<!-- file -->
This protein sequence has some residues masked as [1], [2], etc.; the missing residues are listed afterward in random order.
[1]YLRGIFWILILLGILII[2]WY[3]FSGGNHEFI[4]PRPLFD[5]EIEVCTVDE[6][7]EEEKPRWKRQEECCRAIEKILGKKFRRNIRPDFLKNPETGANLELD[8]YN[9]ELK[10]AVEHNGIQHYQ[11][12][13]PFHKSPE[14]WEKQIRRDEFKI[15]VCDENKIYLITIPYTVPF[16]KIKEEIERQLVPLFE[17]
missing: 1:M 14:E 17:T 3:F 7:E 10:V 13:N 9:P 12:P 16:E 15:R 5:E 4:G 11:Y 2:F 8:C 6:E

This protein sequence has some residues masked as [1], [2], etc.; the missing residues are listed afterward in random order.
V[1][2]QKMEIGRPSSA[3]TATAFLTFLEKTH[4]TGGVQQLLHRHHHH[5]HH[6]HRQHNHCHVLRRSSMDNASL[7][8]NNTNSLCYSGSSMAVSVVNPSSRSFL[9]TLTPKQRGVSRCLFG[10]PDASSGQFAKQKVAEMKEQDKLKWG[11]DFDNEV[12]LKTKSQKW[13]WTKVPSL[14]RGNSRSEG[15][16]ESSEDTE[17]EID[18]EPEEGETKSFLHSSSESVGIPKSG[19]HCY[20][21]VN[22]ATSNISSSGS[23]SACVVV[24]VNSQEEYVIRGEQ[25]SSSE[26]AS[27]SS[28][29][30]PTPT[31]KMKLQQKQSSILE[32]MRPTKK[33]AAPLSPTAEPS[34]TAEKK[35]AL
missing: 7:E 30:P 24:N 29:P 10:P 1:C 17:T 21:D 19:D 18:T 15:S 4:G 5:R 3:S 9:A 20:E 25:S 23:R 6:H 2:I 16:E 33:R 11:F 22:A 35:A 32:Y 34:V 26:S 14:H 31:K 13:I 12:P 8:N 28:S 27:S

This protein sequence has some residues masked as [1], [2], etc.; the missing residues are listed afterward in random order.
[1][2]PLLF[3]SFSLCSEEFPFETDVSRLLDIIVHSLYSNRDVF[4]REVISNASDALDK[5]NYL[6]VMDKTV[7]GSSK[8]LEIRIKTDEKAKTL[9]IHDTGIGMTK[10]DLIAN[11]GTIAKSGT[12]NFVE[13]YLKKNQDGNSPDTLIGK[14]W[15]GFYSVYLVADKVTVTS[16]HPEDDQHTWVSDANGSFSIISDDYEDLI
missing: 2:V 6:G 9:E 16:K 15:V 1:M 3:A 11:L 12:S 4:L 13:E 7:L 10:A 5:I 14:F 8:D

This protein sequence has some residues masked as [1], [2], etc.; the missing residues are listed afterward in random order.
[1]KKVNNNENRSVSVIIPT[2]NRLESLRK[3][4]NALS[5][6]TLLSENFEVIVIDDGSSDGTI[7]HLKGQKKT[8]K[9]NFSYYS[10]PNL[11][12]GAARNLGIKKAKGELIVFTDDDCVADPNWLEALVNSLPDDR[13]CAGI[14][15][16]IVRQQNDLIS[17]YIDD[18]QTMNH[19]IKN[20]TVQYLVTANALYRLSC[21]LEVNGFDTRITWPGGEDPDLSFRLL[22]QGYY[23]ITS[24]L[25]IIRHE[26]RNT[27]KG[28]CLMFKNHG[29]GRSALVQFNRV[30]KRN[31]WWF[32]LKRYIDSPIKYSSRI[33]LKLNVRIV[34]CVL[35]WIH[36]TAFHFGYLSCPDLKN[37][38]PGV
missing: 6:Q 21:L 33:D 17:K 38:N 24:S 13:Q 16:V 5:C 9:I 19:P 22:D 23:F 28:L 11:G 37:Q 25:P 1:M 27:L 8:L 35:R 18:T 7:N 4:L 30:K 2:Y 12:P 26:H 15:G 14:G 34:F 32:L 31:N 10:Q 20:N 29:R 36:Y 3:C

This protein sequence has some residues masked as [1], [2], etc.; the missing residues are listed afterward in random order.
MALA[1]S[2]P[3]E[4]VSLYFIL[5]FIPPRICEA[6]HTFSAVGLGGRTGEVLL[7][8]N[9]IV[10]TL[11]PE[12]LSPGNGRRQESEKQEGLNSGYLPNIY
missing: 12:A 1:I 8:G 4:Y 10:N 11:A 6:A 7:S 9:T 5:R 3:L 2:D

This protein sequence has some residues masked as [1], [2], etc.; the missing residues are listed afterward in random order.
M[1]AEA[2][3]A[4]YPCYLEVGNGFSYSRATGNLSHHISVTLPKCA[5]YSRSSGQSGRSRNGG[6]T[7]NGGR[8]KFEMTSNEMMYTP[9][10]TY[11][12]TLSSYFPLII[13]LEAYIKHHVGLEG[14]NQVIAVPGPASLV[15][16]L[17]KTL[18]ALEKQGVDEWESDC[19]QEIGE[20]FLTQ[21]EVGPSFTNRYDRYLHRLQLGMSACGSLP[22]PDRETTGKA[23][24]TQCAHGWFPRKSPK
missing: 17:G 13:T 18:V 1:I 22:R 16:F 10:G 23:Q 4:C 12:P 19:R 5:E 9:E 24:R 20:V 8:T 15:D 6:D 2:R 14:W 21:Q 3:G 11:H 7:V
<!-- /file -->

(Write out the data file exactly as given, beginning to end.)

This protein sequence has some residues masked as [1], [2], etc.; the missing residues are listed afterward in random order.
[1]YLRGIFWILILLGILII[2]WY[3]FSGGNHEFI[4]PRPLFD[5]EIEVCTVDE[6][7]EEEKPRWKRQEECCRAIEKILGKKFRRNIRPDFLKNPETGANLELD[8]YN[9]ELK[10]AVEHNGIQHYQ[11][12][13]PFHKSPE[14]WEKQIRRDEFKI[15]VCDENKIYLITIPYTVPF[16]KIKEEIERQLVPLFE[17]
missing: 1:M 14:E 17:T 3:F 7:E 10:V 13:N 9:P 12:P 16:E 15:R 5:E 4:G 11:Y 2:F 8:C 6:E

This protein sequence has some residues masked as [1], [2], etc.; the missing residues are listed afterward in random order.
V[1][2]QKMEIGRPSSA[3]TATAFLTFLEKTH[4]TGGVQQLLHRHHHH[5]HH[6]HRQHNHCHVLRRSSMDNASL[7][8]NNTNSLCYSGSSMAVSVVNPSSRSFL[9]TLTPKQRGVSRCLFG[10]PDASSGQFAKQKVAEMKEQDKLKWG[11]DFDNEV[12]LKTKSQKW[13]WTKVPSL[14]RGNSRSEG[15][16]ESSEDTE[17]EID[18]EPEEGETKSFLHSSSESVGIPKSG[19]HCY[20][21]VN[22]ATSNISSSGS[23]SACVVV[24]VNSQEEYVIRGEQ[25]SSSE[26]AS[27]SS[28][29][30]PTPT[31]KMKLQQKQSSILE[32]MRPTKK[33]AAPLSPTAEPS[34]TAEKK[35]AL
missing: 7:E 30:P 24:N 29:P 10:P 1:C 17:T 21:D 19:D 18:T 15:S 4:G 5:R 3:S 9:A 20:E 25:S 23:R 6:H 2:I 16:E 33:R 11:F 22:A 35:A 32:Y 34:V 26:S 14:H 31:K 13:I 12:P 8:N 28:S 27:S

This protein sequence has some residues masked as [1], [2], etc.; the missing residues are listed afterward in random order.
[1][2]PLLF[3]SFSLCSEEFPFETDVSRLLDIIVHSLYSNRDVF[4]REVISNASDALDK[5]NYL[6]VMDKTV[7]GSSK[8]LEIRIKTDEKAKTL[9]IHDTGIGMTK[10]DLIAN[11]GTIAKSGT[12]NFVE[13]YLKKNQDGNSPDTLIGK[14]W[15]GFYSVYLVADKVTVTS[16]HPEDDQHTWVSDANGSFSIISDDYEDLI
missing: 2:V 6:G 9:E 16:K 15:V 1:M 3:A 11:L 12:S 4:L 13:E 7:L 10:A 5:I 14:F 8:D

This protein sequence has some residues masked as [1], [2], etc.; the missing residues are listed afterward in random order.
[1]KKVNNNENRSVSVIIPT[2]NRLESLRK[3][4]NALS[5][6]TLLSENFEVIVIDDGSSDGTI[7]HLKGQKKT[8]K[9]NFSYYS[10]PNL[11][12]GAARNLGIKKAKGELIVFTDDDCVADPNWLEALVNSLPDDR[13]CAGI[14][15][16]IVRQQNDLIS[17]YIDD[18]QTMNH[19]IKN[20]TVQYLVTANALYRLSC[21]LEVNGFDTRITWPGGEDPDLSFRLL[22]QGYY[23]ITS[24]L[25]IIRHE[26]RNT[27]KG[28]CLMFKNHG[29]GRSALVQFNRV[30]KRN[31]WWF[32]LKRYIDSPIKYSSRI[33]LKLNVRIV[34]CVL[35]WIH[36]TAFHFGYLSCPDLKN[37][38]PGV
missing: 6:Q 21:L 33:D 17:K 38:N 24:S 13:Q 16:V 5:C 9:I 19:P 22:D 23:F 28:L 11:G 37:Q 25:P 1:M 27:L 8:L 35:R 18:T 7:N 4:L 30:K 2:Y 12:P 26:H 15:G 14:G 34:F 32:L 31:N 10:Q 20:N 29:R 36:Y 3:C

This protein sequence has some residues masked as [1], [2], etc.; the missing residues are listed afterward in random order.
MALA[1]S[2]P[3]E[4]VSLYFIL[5]FIPPRICEA[6]HTFSAVGLGGRTGEVLL[7][8]N[9]IV[10]TL[11]PE[12]LSPGNGRRQESEKQEGLNSGYLPNIY
missing: 12:A 1:I 8:G 4:Y 10:N 11:A 6:A 7:S 9:T 5:R 3:L 2:D

This protein sequence has some residues masked as [1], [2], etc.; the missing residues are listed afterward in random order.
M[1]AEA[2][3]A[4]YPCYLEVGNGFSYSRATGNLSHHISVTLPKCA[5]YSRSSGQSGRSRNGG[6]T[7]NGGR[8]KFEMTSNEMMYTP[9][10]TY[11][12]TLSSYFPLII[13]LEAYIKHHVGLEG[14]NQVIAVPGPASLV[15][16]L[17]KTL[18]ALEKQGVDEWESDC[19]QEIGE[20]FLTQ[21]EVGPSFTNRYDRYLHRLQLGMSACGSLP[22]PDRETTGKA[23][24]TQCAHGWFPRKSPK
missing: 17:G 13:T 18:V 1:I 22:R 16:F 10:G 23:Q 4:C 12:P 19:R 5:E 9:E 24:R 20:V 8:T 15:D 6:D 2:R 14:W 21:Q 3:G 11:H 7:V